I have always been captivated by how things age. As a photographer, I have been looking through the lens of my cameras, attempting to capture the dark and incessant beauty that the passage of time etches on my personal landscape—objects, children, and the wilderness that surrounds me.
Being a photographer has enriched my experiences as a mother, educator, and fine art printer. Carefully looking at things and paying attention to detail is like listening to the nuanced differences in a child’s cry, or hearing what my students’ are truly saying. Seeing, listening, presence in the moment is my quiet study of the world.
Camera in hand, or view finder pressed tightly to my eye, textures and shapes call to me in a strong, yet quiet way to be preserved in a manner that evokes reverence for how things once were, and how they are now. My images reveal the essence of a place by capturing the striations left behind, whether in my backyard, a windswept ruin, or in an overgrown forest.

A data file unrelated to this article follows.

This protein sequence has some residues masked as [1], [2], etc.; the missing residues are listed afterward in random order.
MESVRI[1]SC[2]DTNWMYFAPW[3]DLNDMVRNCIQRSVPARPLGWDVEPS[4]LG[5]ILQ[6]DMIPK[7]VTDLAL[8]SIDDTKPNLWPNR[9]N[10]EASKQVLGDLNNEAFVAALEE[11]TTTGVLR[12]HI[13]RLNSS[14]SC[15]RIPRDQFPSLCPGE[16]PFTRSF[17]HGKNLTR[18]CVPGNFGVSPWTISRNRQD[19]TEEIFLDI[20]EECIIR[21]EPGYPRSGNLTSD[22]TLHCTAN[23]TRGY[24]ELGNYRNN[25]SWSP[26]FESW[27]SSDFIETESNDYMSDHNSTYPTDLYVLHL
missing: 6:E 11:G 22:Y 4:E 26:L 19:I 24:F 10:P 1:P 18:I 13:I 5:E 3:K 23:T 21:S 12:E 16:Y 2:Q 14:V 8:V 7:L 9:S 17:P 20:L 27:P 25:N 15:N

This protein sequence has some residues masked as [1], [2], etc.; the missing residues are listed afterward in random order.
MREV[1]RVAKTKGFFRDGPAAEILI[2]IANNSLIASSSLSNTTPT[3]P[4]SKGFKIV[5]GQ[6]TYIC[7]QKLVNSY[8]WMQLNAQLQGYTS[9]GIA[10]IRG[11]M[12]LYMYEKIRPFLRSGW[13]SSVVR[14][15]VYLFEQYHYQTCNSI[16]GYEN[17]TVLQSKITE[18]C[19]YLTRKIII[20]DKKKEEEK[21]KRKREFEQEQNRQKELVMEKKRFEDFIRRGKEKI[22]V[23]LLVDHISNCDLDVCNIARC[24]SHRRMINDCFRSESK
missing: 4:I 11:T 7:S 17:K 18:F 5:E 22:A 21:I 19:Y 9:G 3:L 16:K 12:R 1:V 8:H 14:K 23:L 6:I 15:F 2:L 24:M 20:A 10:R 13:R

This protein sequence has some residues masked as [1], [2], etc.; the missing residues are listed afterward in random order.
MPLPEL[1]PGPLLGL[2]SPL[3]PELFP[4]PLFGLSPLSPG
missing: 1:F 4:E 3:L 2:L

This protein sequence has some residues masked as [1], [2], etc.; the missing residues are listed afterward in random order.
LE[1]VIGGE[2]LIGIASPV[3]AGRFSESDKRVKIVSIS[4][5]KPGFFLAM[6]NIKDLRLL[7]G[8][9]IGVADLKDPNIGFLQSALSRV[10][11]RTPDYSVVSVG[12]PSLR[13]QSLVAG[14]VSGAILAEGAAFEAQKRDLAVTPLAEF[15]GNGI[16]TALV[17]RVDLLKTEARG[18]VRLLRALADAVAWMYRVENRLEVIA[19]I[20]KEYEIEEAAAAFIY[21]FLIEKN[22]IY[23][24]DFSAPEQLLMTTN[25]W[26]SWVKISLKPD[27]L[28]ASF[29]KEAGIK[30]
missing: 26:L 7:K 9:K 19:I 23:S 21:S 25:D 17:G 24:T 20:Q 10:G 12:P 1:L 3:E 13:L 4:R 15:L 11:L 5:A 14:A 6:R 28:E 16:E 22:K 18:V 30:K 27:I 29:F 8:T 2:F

The work begins with a quiet attention to form and texture that can only be fully realized in the rich, dark clarity of the finished print. I consider my craft as a printer to be one of my greatest strengths as an artist. It’s a way of putting my own mark on these places and things— a way of carving my initials in the tree. I was here.